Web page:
In NYSE Nokia short interest has hit 8.3%, and in Helsinki Nokia short interest has also hit record high 12.15% (this number only counted with investors with over 0.5% of short positions, below 0.5% not listed because of EU law).

    The percentage numbers are counted with

    Nokia´s total share number which is approximately 3.75 billion shares.

  • Report this Comment On February 05, 2013, at 9:03 PM, TimKnows wrote:

    Apple is dead, Nokia has hired crazies to hype bad phones, oh yeah, Apple has InfoThatSucks, yes, you have found two stocks to short now.

  • Report this Comment On February 06, 2013, at 3:47 PM, marv08 wrote:

    I agree that Apple may not be able to ignore bigger phones, just as they could not continue to ignore smaller tablets.

    While I think Apple's original stances in both cases were correct (while the iPad Mini is a fine device, most productivity apps are much easier to use on the full-size iPad, and I totally see why one should not have to use more than one hand to operate a phone). Personally I liked the iPhone 4/4S form factor better than the "5" (3.5" on a phone is big enough for me) - I also liked the higher weight, the "5" is almost too light; I am torn when it comes to the iPad (I prefer the Mini for reading books and checking/answering email, but I much prefer the bigger one for everything else).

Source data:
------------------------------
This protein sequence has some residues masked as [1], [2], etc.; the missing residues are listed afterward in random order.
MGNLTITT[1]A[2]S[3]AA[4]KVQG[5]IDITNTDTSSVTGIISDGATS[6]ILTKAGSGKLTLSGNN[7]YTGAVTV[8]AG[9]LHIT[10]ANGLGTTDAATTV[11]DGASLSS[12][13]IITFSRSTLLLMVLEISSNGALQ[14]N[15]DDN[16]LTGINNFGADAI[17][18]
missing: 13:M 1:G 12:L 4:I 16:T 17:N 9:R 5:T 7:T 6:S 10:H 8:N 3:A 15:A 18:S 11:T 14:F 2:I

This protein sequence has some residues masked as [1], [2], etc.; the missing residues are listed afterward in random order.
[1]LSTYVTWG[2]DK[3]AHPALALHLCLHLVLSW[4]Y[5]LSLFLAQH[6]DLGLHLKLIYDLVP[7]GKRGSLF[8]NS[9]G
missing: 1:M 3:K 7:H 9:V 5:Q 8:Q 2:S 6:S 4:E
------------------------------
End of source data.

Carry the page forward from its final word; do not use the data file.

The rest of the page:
While I do not want a "phablet" myself (and always have to laugh when people hold these huge things to their ears) and think that there are barely any apps that are really much better on 5" vs 4" (most Android apps show the same screen contents, no matter if running on a 3" phone or a 10" tablet anyhow), I can see that bigger screens attract buyers in shops. Apple might have to do it, I just hope they do this as a separate model (as most rumors say), if Apple stays with "one model only" and makes it 5", I will look into alternatives.